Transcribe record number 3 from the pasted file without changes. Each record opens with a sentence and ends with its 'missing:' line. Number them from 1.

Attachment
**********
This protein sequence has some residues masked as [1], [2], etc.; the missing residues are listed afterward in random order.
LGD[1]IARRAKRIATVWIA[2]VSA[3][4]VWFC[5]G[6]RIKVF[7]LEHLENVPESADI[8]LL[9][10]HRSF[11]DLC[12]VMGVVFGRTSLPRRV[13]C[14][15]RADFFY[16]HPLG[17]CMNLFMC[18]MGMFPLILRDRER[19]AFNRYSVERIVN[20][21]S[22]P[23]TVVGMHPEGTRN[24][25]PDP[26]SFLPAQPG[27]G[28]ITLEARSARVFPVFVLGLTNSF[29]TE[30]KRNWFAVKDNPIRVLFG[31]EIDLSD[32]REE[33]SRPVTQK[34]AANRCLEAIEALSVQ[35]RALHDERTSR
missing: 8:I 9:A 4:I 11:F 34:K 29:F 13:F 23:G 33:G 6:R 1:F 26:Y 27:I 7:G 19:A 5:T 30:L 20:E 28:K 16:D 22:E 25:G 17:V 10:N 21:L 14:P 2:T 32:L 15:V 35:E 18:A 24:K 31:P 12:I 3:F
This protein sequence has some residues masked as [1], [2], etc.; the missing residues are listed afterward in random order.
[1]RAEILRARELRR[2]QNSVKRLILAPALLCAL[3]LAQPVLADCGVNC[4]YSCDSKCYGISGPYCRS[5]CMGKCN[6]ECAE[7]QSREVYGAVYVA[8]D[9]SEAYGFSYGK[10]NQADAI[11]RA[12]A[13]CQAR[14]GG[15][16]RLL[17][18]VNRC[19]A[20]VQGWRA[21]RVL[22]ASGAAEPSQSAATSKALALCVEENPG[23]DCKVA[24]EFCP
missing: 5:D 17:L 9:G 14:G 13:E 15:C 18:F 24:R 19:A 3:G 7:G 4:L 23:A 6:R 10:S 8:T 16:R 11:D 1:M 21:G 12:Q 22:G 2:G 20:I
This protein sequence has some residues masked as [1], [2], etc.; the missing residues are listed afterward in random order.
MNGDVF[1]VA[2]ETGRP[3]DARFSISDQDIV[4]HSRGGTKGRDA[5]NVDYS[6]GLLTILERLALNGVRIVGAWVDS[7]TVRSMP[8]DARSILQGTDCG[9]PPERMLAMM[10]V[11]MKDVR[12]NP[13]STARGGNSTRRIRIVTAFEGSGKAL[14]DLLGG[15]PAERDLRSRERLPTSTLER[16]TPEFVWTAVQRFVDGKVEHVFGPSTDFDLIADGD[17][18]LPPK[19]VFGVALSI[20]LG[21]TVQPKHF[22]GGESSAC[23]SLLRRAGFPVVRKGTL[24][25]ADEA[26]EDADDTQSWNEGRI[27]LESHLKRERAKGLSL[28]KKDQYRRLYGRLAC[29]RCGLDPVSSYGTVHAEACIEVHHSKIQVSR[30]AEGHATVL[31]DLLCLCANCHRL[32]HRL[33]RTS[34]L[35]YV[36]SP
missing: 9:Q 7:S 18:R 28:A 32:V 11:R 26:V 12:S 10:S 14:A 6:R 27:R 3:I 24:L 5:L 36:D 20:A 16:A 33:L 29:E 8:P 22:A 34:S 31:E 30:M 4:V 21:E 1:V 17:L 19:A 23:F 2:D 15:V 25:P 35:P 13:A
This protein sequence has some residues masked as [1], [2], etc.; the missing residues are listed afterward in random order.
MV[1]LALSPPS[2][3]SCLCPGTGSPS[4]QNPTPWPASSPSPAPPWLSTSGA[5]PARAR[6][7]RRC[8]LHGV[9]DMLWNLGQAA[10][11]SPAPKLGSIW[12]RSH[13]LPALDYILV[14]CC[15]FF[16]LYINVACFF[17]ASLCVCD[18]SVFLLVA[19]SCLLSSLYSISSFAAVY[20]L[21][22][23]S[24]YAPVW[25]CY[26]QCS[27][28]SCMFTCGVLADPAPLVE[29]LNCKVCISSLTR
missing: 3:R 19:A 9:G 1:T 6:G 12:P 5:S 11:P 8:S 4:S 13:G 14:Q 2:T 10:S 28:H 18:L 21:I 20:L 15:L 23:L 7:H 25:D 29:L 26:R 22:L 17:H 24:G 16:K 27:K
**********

This protein sequence has some residues masked as [1], [2], etc.; the missing residues are listed afterward in random order.
MNGDVF[1]VA[2]ETGRP[3]DARFSISDQDIV[4]HSRGGTKGRDA[5]NVDYS[6]GLLTILERLALNGVRIVGAWVDS[7]TVRSMP[8]DARSILQGTDCG[9]PPERMLAMM[10]V[11]MKDVR[12]NP[13]STARGGNSTRRIRIVTAFEGSGKAL[14]DLLGG[15]PAERDLRSRERLPTSTLER[16]TPEFVWTAVQRFVDGKVEHVFGPSTDFDLIADGD[17][18]LPPK[19]VFGVALSI[20]LG[21]TVQPKHF[22]GGESSAC[23]SLLRRAGFPVVRKGTL[24][25]ADEA[26]EDADDTQSWNEGRI[27]LESHLKRERAKGLSL[28]KKDQYRRLYGRLAC[29]RCGLDPVSSYGTVHAEACIEVHHSKIQVSR[30]AEGHATVL[31]DLLCLCANCHRL[32]HRL[33]RTS[34]L[35]YV[36]SP
missing: 9:Q 7:S 18:R 28:A 32:V 11:R 26:V 12:S 10:S 14:A 6:R 27:R 3:I 24:L 5:L 36:D 20:A 16:A 33:L 29:E 8:P 22:A 34:S 31:E 30:M 4:V 21:E 1:V 17:L 19:A 23:F 2:D 15:V 25:P 35:P 13:A